There can be no doubt, therefore, that in 1864, S. N. Pike ceased to be the individual owner of the trade-mark in question, and the firm of' S. N. Pike and Company became the owners of it. It follows as a necessary consequence, that in 1868, during the continuance of the partnership. Pike individually had no right to dispose of the trade-murk, and could give no title to Mills, Johnson and Company, nor to anyone else. Neither could he as a partner of the firm of S. N. Pike & Co. convey the right to anyone to use the trade-mark, without the concurrence of his copartner. Messrs. Hoadly, Johnson & Colston and Thos. Allen Clarke, for appellees.
Mr. Justice Field delivered the opinion of the court: The question presented in this case relates to the ownership of a trade-mark used by the complainants on packages and barrels containing whisky manufactured and sold by them in Cincinnati, and arises out of the following facts: In 1849, one S. N. Pike, doing business in that city as a wholesale dealer in whisky, adopted as a trade-mark for his manufacture the words, "S. N. Pike's Magnolia Whiskey. Cincinnati, Ohio," enclosed in a circle, which he placed on packages and barrels containing the liquor. Between that date and 1863 he was in partnership with different persons doing 'business there under the name of S. N. Pike & Co
In 1863, having dissolved his connection with others, he took as partners two of his former clerks, Tilney and Kidd, continuing the original firm name and soon afterwards opened a branch house in New York City. The same trademark was used by the new firm, as it had been by the preceding firm, without any change. At this time, and subsequently until its sale in 1868, the real property in Cincinnati, upon which the business was conducted, and the distillery, with its fixtures and appurtenances, belonged to Pike individually. In 1868, the firm removed its entire business to New York City, and Pike sold the real property in Cincinnati, and the stills, engines, boilers, tubing and all apparatus in his distillery, for the consideration of $12,000, to the firm of Mills, Johnson & Co., who were also engaged in the manufacture and sale of whisky at that place.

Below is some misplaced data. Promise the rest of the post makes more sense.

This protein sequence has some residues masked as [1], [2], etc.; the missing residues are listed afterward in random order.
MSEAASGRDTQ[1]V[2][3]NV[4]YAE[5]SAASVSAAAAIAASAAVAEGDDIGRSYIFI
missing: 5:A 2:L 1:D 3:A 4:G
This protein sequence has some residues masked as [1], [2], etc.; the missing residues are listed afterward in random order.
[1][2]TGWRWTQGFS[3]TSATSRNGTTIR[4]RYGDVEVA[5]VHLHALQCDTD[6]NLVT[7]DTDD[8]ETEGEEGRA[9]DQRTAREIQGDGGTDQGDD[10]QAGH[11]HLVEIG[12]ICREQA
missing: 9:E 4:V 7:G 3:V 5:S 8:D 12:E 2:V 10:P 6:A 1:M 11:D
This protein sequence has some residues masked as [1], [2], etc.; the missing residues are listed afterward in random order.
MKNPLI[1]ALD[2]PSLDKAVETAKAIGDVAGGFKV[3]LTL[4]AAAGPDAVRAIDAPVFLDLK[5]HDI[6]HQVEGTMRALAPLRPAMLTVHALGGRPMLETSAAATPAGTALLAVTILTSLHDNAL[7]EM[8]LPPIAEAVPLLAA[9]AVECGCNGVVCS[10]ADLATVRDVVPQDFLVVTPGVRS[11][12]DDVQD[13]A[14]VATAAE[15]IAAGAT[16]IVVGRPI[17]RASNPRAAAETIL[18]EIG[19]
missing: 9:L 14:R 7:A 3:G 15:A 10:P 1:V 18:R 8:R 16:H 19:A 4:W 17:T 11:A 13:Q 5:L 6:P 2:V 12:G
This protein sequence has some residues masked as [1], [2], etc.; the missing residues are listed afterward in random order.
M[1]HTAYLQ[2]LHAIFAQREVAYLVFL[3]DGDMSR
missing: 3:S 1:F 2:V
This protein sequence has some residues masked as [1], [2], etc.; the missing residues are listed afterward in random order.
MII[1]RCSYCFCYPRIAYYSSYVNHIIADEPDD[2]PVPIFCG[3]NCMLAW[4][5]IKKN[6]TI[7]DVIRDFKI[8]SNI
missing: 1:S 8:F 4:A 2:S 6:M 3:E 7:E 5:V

At the same time, Pike executed and delivered to the purchasers a separate instrument, stating that, having sold his premises to them, he extended to them and their successors the use of all his brands formerly used by him in his Cincinnati house. Mills, Johnson & Co. continued for some years the manufacture and sale of whisky on the premises thus purchased, using, without objection from anyone, the brands previously used by S. N. Pike & Co. They were succeeded in business by the complainants, who. it is admitted, are entitled to all the rights which they possessed in the trade-mark in question. S. N. Pike died in 1872, and his surviving partners formed a new partnership, under the name of George W. Kidd & Co., which was subsequently dissolved, and to its business Kidd, the appellant in this case, succeeded. The complainants finding that whisky bearing this trade-mark, manufactured by the firm of Tyra, Hill & Co., of St. Louis, was sold in large quantities by dealers in New Orleans, filed the present bill to enjoin the dealers from selling or trafficking in whisky contained in packages thus marked.
By an amendment to the bill, the defendant Kidd war made a party He filed an answer and cross-bill, asserting title to the trade-mark as surviving partner of the firm of S. N. Pike & Co., and setting forth that Tyra, Hill & Co. were acting under a license from him.
The principal question for determination is, whether the complainants, claiming under the sale of Pike to their predecessors, or the defendant, Kidd, claiming as survivor of S. N. Pike & Co., have the exclusive right to the trade-mark mentioned.